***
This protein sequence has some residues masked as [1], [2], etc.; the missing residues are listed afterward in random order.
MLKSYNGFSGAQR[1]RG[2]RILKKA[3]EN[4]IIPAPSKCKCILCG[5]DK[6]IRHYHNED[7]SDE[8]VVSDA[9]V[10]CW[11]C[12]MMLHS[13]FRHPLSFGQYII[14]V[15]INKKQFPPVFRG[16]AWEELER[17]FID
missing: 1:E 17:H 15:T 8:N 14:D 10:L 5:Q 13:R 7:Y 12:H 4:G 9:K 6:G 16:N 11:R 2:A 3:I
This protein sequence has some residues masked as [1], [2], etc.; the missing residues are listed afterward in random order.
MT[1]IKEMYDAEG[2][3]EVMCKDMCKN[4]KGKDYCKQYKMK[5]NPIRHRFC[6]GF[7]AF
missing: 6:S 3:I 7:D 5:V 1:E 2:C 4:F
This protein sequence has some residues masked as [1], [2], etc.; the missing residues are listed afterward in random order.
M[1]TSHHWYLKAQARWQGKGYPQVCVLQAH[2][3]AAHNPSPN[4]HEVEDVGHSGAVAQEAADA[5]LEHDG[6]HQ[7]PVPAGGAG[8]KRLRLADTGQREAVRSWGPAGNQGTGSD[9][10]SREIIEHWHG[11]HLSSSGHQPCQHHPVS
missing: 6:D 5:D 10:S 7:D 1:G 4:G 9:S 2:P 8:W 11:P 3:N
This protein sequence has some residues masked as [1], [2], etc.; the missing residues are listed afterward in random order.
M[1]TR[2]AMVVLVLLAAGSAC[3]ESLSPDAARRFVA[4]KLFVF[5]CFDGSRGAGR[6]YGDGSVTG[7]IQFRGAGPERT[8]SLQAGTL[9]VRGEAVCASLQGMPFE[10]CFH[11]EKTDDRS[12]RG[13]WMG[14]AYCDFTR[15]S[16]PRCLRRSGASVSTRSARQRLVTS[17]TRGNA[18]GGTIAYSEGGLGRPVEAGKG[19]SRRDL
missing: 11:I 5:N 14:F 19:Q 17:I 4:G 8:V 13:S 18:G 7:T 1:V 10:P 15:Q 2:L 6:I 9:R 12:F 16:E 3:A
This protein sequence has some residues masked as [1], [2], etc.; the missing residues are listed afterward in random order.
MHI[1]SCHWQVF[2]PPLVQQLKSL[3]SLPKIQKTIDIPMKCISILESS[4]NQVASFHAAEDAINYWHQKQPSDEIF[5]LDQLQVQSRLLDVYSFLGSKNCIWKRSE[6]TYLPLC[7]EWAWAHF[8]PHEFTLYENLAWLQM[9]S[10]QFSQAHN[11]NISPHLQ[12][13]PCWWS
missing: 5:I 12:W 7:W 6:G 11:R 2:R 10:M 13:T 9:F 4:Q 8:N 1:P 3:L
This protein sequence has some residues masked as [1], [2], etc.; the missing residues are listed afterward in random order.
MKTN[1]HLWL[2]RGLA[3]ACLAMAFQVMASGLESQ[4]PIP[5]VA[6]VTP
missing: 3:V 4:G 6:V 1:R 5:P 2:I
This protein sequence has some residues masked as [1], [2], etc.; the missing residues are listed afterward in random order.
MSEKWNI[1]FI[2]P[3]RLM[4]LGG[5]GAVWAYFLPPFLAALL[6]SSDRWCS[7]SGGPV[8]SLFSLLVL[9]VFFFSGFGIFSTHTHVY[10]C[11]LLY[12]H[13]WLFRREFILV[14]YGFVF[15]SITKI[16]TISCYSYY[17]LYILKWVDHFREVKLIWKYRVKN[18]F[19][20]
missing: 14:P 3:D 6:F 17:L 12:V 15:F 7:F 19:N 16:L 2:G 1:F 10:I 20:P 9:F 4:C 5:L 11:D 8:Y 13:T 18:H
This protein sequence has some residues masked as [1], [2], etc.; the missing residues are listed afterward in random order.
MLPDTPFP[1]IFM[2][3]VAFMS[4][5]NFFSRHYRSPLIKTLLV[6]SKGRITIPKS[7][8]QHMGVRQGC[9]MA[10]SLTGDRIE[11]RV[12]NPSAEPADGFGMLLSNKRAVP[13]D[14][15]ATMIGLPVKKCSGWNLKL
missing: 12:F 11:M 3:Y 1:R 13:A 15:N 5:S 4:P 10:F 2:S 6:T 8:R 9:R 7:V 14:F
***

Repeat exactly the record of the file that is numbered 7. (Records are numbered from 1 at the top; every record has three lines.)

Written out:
This protein sequence has some residues masked as [1], [2], etc.; the missing residues are listed afterward in random order.
MSEKWNI[1]FI[2]P[3]RLM[4]LGG[5]GAVWAYFLPPFLAALL[6]SSDRWCS[7]SGGPV[8]SLFSLLVL[9]VFFFSGFGIFSTHTHVY[10]C[11]LLY[12]H[13]WLFRREFILV[14]YGFVF[15]SITKI[16]TISCYSYY[17]LYILKWVDHFREVKLIWKYRVKN[18]F[19][20]
missing: 14:P 3:D 6:F 17:L 12:V 15:F 7:F 19:N 16:L 2:G 1:F 10:I 20:P 9:F 4:C 5:L 11:D 8:Y 13:T 18:H